I agree with you that that is definitely conceivable. But I think that, as Carl argued in his post (and elaborated on further in the comment thread with gwern), our default assumption should be that efficiency (and probably also intensity) of pleasure vs pain is symmetric.
I think identical distributions for efficiency is a reasonable ignorance prior, ignoring direct intuitions and evidence one way or the other, but we aren't so ignorant that we can't make any claims one way or the other. The kinds of claims Shulman made are only meant to defeat specific kinds of arguments for negative skew over symmetry, like direct intuition, not to argue for positive skew. Given the possibility that direct intuition in this case could still be useful (and indeed skews towards negative being more efficient, which seems likely), contra Shulman, then without arguments for positive skew (that don't apply equally in favour of negative skew), we should indeed expect the negative to be more efficient.
Furthermore, based on the arguments other than direct intuition I made above, and, as far as I know, no arguments for pleasure being more efficient than pain that don't apply equally in reverse, we have more reason to believe efficiencies should skew negative.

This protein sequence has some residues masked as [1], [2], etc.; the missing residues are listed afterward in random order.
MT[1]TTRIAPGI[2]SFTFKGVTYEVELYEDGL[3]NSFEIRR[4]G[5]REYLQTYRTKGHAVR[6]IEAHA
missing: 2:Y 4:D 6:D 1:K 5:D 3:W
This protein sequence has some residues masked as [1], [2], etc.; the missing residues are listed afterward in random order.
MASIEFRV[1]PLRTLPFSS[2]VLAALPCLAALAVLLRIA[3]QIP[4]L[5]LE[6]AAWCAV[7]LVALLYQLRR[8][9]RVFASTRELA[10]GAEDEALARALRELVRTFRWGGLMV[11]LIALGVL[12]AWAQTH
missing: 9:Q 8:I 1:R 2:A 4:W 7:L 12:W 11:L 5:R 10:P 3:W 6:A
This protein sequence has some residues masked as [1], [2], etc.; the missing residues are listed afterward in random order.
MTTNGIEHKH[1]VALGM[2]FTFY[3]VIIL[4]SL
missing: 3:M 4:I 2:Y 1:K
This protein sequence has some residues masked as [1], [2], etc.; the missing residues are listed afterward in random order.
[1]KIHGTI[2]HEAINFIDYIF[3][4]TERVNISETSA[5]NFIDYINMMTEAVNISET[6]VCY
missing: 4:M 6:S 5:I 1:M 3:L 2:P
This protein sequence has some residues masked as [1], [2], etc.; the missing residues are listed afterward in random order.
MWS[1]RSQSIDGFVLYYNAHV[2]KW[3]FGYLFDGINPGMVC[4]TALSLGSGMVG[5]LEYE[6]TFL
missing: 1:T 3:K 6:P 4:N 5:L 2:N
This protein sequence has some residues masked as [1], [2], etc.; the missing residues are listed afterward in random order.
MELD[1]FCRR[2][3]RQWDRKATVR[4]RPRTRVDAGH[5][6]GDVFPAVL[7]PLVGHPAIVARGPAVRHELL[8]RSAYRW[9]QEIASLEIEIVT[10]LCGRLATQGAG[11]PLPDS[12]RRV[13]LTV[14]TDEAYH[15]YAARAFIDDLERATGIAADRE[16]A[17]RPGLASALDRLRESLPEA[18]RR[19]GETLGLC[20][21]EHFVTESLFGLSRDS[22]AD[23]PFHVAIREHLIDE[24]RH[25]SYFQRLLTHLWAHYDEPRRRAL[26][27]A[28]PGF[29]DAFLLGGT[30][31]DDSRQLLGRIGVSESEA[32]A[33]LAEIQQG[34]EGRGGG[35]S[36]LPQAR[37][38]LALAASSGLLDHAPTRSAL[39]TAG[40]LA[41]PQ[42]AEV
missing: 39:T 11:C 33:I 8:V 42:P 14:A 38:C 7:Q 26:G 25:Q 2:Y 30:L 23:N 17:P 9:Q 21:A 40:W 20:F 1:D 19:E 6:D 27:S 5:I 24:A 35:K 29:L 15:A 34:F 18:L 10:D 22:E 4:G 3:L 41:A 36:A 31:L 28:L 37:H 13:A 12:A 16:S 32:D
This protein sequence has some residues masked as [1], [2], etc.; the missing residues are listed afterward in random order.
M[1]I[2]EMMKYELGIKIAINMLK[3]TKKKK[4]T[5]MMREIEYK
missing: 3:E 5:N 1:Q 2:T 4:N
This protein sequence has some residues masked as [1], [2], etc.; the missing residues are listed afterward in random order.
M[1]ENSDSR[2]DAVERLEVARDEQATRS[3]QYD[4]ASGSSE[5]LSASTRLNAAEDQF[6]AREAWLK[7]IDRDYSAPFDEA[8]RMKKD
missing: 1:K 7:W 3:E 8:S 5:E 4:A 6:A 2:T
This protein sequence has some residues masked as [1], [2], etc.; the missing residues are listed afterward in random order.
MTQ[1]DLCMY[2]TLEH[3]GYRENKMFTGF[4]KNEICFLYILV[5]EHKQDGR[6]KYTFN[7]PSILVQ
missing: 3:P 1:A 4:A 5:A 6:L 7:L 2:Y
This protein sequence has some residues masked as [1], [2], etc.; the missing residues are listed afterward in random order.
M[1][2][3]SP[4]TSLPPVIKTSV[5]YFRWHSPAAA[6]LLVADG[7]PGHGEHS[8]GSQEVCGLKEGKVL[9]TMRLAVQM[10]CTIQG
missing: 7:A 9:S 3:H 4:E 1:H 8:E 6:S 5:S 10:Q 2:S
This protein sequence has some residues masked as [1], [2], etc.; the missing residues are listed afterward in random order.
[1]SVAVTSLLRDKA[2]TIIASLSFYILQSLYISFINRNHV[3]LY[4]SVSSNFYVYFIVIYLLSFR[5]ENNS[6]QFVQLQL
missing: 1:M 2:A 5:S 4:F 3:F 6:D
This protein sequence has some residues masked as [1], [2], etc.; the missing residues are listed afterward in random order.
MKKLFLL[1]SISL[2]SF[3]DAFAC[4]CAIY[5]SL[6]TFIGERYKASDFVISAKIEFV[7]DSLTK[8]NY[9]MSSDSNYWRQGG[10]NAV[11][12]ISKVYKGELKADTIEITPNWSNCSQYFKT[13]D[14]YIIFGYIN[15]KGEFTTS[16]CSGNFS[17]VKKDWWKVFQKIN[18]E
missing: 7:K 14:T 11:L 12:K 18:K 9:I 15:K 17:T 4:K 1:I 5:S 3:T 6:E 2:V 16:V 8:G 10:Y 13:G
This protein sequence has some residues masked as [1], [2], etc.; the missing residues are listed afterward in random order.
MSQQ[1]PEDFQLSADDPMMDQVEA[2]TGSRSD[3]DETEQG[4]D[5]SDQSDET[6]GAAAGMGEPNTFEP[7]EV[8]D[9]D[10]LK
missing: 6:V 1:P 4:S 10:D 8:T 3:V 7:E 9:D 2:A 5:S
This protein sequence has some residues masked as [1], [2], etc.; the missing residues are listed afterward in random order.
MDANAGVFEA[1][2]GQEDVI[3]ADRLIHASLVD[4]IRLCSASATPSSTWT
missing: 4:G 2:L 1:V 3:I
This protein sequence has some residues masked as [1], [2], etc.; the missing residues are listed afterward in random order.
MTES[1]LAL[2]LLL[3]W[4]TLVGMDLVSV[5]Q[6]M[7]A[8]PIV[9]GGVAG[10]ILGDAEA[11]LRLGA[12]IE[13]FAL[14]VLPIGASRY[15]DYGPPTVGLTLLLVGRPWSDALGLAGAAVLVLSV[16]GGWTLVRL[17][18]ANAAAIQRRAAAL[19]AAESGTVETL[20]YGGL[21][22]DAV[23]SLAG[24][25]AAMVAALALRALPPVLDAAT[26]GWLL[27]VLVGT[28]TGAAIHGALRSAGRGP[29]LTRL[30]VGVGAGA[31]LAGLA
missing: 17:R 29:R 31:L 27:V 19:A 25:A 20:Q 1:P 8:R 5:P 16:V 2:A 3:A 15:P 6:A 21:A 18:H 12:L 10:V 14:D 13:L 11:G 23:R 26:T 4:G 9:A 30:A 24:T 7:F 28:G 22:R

Also similar to gwern's comment, if positive value on non-hedonistic views does depend on things like reliable perception of the outside world or interaction with other conscious beings (e.g. compared to the experience machine or just disembodied pleasure) but bads don't (e.g. suffering won't really be any less bad in an experience machine or if disembodied), then I'd expect negative value to be more efficient than positive value, possibly far more efficient, because perception and interaction require overhead and may slow down experiences.
However, similar efficiency for positive value could still be likely enough that the expected efficiencies are still similar enough and other considerations like their frequency dominate.
Ah, welfare range estimates may already be supposed to capture the probability that an animal can experience intense suffering, like excruciating pain.
Thanks for writing this!